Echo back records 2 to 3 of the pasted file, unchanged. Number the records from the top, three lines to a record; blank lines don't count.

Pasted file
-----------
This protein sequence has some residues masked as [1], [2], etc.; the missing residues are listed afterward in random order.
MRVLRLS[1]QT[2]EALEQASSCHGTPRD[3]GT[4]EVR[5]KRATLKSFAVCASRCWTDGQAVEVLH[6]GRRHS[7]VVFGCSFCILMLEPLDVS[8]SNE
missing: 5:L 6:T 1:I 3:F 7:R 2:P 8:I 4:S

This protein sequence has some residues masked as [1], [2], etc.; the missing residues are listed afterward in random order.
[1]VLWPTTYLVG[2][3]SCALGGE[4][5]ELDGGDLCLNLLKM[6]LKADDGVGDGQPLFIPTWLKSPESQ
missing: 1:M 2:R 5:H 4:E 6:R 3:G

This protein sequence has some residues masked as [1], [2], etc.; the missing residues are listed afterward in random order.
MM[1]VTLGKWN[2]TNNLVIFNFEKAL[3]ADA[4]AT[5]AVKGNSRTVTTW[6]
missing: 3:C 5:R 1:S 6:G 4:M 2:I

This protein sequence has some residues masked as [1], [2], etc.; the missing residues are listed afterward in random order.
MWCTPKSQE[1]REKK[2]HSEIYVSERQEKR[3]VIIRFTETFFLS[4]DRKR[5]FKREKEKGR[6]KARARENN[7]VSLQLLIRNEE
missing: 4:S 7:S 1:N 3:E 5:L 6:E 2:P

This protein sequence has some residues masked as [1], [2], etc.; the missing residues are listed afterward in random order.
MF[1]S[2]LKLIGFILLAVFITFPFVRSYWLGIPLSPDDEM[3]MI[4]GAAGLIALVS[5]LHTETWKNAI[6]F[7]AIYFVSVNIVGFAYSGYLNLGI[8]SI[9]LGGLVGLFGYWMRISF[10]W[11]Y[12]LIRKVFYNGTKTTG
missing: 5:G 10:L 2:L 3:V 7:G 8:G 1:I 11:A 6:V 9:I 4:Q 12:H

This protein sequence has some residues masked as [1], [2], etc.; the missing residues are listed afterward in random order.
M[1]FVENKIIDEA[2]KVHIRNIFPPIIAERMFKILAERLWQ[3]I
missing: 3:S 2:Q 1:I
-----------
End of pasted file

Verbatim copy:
This protein sequence has some residues masked as [1], [2], etc.; the missing residues are listed afterward in random order.
[1]VLWPTTYLVG[2][3]SCALGGE[4][5]ELDGGDLCLNLLKM[6]LKADDGVGDGQPLFIPTWLKSPESQ
missing: 1:M 2:R 5:H 4:E 6:R 3:G

This protein sequence has some residues masked as [1], [2], etc.; the missing residues are listed afterward in random order.
MM[1]VTLGKWN[2]TNNLVIFNFEKAL[3]ADA[4]AT[5]AVKGNSRTVTTW[6]
missing: 3:C 5:R 1:S 6:G 4:M 2:I